Whether it is of religious or secular design every generation throughout civilization has attempted to give it form. For our generation, climate change has given rise to an urgent critical dimension to imagining our future. This future, the one that we are already living, haunts our daily lives. We are recording it.
In keeping with this counter-tradition, Sedimentary City describes a place altered irrevocably by monstrous change. Yet Sedimentary City is still a future city. It is not a future city we might have expected, with vertiginous towers and sprawling density. Rather it is a deeply poetic, visually sumptuous and strangely reasonable projection.

We hope collectively that Sedimentary City is not an invocation and remains simply an imagined, glass half full kind of place. But it remains just as important to consider, to imagine and be prepared for as any other.


The jury awarded a Commendation to the Australian Urban Design Research Centre (Perth), for an arrestingly graphic presentation on the impact of Australia’s projected population growth in their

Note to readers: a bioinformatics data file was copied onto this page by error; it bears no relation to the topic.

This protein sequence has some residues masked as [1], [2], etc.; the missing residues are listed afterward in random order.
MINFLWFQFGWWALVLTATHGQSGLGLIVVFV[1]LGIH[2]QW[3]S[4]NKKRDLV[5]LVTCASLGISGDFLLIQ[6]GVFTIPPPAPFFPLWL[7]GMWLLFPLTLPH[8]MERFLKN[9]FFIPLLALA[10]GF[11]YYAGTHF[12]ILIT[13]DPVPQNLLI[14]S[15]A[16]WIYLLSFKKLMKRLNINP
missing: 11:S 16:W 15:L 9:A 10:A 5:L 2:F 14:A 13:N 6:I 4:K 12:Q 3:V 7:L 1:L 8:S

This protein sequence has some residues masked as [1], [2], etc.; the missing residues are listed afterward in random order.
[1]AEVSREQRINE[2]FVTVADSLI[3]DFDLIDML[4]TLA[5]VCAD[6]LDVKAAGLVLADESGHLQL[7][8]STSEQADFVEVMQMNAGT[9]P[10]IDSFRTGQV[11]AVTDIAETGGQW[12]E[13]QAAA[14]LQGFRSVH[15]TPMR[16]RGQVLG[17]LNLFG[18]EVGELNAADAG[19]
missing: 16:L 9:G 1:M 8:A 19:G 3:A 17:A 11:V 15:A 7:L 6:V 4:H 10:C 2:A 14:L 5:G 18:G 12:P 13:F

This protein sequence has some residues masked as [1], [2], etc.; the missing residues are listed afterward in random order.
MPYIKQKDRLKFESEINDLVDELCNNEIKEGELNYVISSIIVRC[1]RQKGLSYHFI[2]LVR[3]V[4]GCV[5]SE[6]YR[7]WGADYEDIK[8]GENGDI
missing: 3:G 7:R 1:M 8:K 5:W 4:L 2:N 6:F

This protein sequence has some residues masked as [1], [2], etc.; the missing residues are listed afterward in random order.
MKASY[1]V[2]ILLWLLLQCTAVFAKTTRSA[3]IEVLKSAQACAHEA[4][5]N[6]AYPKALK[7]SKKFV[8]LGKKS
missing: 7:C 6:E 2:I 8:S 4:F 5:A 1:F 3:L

submission, Mega Regions.It is acknowledged that the full team was responsible for Stage 1, and Stage 2 was developed by two members of the team, Dr Julian Bolleter and Professor Richard Weller.
Stage 1 drew attention to the projections of the Australian Bureau of Statistics (ABS), predicting an Australian population of 42 million by 2056 and 62 million by 2100, equivalent to building 59 Canberras over the next 4 decades. After a detailed analysis of Australia- wide opportunities and constraints, this entry recommended building a New City adjacent to Darwin, with a new Asian-oriented university, relocation of Darwin airport, and expansion of the port.
Stage 2 expanded the strategic concepts of Stage 1, by postulating the primary importance of high speed rail and high speed telecommunications in the development of three ‘Megaregions‘ – East Coast, West Coast, and New North. Existing Canberra would remain a lynch pin in a linked system of 25 new high speed rail stops along the east and west coasts. Each rail stop would become the catalyst for a new city.